October 1, 2009
District Court of Michigan Deals Blow to Non-Hospital Site Provider Education
In a disappointing decision for providers, the United States District Court for the Eastern District of Michigan recently issued an opinion rejecting a provider's challenge to the CMS requirement of written agreements between hospitals providing graduate medical education and off-site educational locations (such as clinics). Covenant Medical Center, Inc., v. Sebelius [PDF] 2009 WL 2926442 (E.D. Mich. Sept. 10, 2009). The District Court's analysis relied heavily on the principle that agency interpretations of regulations for "complex" programs such as Medicare are due an especially high level of deference.
Covenant Medical Center (Covenant), a hospital based in Saginaw, Michigan, owns and operates, along with St. Mary's Hospital (St. Mary's), Synergy Medical Education Alliance (Synergy). Synergy operates outpatient clinics. Residents assigned to Covenant rotated through Covenant, St. Mary's and Synergy Clinics. The residents assigned to Synergy clinics were employed and paid by Synergy for the time they spent in the clinics. Covenant and St. Mary's each reimbursed Synergy for their proportional share of the expenses, including salaries, that Synergy incurred to provide graduate medical education.Click to continue...
New Fully Bundled Prospective Payment System for Renal Dialysis Facilities
Under a newly proposed rule, outpatient renal dialysis facilities that provide services to Medicare beneficiaries who have end-stage renal disease (ESRD) would begin receiving bundled payments for dialysis services in 2011.
The current payment system used to reimburse renal dialysis facilities, known as the basic case-mix composite base rate, was implemented in 1983 and covers routine drugs and supplies used during dialysis services. However, advances in the treatment of ESRD, including the use of injectable drugs and biologicals such as erythropoietin, iron and vitamin D, are not included in the base composite rate. As a result, these services are currently billed separately under Medicare.Click to continue...
CMS Issues Final Rule Limiting Recoupment of Overpayments
By: Mark A. Stanley
On September 16, 2009, CMS issued a final rule that limits recoupment of overpayments. The rule suspends recoupment of overpayments that are appealed through the Medicare claims appeals process and increases the interest available to providers or suppliers that establish an underpayment on appeal. The final rule can be viewed here [PDF]. The Medicare Prescription Drug, Improvement, and Modernization Act of 2003 (MMA) mandated the final rule, and it essentially duplicates changes to the Medicare Financial Management Manual that were implemented by CMS last year. See "CMS Releases New Rules Limiting Recoupment Pending Claims Appeals" (Payment Matters, October 2, 2008), and CMS Transmittal 141, Pub. 100-06 [PDF].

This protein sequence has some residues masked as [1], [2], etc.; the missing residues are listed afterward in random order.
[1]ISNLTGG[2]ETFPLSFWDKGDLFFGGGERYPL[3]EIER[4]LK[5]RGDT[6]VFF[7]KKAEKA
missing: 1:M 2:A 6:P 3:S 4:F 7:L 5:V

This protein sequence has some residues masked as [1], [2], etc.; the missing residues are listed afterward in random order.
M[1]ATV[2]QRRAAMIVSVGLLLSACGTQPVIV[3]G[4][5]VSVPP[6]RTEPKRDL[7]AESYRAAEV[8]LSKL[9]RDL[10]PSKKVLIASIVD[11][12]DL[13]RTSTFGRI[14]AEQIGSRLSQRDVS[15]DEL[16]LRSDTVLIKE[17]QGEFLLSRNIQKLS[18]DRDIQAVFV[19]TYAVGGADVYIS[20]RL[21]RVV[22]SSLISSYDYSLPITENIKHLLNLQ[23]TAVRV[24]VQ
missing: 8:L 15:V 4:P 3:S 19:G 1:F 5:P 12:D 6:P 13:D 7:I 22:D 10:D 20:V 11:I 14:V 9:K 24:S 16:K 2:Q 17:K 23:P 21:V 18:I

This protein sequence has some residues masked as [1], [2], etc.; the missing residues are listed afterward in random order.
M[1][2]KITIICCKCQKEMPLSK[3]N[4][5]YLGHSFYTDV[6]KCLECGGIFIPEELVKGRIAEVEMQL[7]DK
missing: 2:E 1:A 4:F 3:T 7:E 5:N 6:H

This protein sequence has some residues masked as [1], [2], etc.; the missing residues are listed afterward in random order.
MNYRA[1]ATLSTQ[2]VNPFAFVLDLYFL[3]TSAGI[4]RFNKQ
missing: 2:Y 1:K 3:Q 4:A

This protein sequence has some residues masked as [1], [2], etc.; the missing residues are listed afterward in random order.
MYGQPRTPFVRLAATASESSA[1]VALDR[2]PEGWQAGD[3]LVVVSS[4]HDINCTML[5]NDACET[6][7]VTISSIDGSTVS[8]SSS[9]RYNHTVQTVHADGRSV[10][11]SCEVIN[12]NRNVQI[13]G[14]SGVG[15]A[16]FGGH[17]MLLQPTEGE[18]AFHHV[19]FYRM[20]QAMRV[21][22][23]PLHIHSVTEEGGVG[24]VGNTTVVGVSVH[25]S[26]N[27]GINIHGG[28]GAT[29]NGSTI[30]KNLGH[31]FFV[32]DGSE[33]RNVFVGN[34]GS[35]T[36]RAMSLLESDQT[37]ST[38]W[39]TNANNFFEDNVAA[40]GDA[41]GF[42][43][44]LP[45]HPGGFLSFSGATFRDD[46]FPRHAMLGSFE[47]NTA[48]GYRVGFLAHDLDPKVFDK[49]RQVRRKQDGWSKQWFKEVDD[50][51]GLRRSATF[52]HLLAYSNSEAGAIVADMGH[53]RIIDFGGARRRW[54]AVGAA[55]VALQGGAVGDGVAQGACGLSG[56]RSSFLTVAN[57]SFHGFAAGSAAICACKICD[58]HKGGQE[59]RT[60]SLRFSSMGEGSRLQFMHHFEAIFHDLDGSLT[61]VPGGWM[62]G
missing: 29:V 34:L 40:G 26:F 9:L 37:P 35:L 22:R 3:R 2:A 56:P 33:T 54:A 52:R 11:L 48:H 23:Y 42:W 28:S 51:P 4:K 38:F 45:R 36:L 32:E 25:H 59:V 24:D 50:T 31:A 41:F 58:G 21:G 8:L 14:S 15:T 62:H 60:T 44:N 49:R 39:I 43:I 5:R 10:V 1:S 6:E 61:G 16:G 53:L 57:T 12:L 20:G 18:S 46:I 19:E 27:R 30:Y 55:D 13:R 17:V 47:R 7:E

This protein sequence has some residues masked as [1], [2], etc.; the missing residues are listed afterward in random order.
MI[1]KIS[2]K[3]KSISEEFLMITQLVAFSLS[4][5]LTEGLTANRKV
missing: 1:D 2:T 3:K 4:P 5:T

Consistent with last year's transmittal, the final rule establishes that a provider or supplier may avoid any recoupment of a deemed overpayment by filing an appeal within 41 days for a first level appeal, or within 60 days for a second level appeal. CMS may commence recoupment of a deemed overpayment after the expiration of these deadlines, but will halt recoupment if the provider or supplier files a timely appeal to the next level. The deadlines for appealing a payment determination (i.e., 120 days for a first level appeal, and 180 days for a second level appeal) are not changed by the final rule.Click to continue...
DC Appeals Court Upholds Secretary's Exclusion of CAH Data from Wage Index Calculation
The United States Court of Appeals for the District of Columbia recently reversed the ruling of the lower district court in a wage index appeal. The appeals court held that the Secretary of Health and Human Services (Secretary) is permitted to exclude from the wage index calculation, data from hospitals that operated as inpatient prospective payment system (IPPS) hospitals during the survey year, i.e., the cost reporting year from which wage data is reported, if those hospitals become critical access hospitals (CAHs) prior to the year in which the data is used to calculate the wage index in the IPPS payment calculation. Anna Jaques Hospital, et al., v. Sebelius [PDF], No. 08-5407 (D.C. Cir. Sept. 11, 2009).
A group of Massachusetts hospitals challenged the Secretary's exclusion of data for Nantucket Cottage Hospital, the only rural hospital in Massachusetts during the survey year, because the hospital converted to a CAH the following year. The exclusion of this hospital's data resulted in there being no rural hospital data in Massachusetts. The Secretary therefore imputed a rural floor for the state wage index, which was lower than the actual rural floor would have been had Nantucket Cottage Hospital's data been included. The lower court ruled that the wage index statute did not give the Secretary "discretion to remove data from a group of institutions that were subsection (d) [IPPS] hospitals at the time of the survey." Anna Jaques Hosp. v. Leavitt, 537 F.Supp.2d 24 (D.D.C. 2008).Click to continue...
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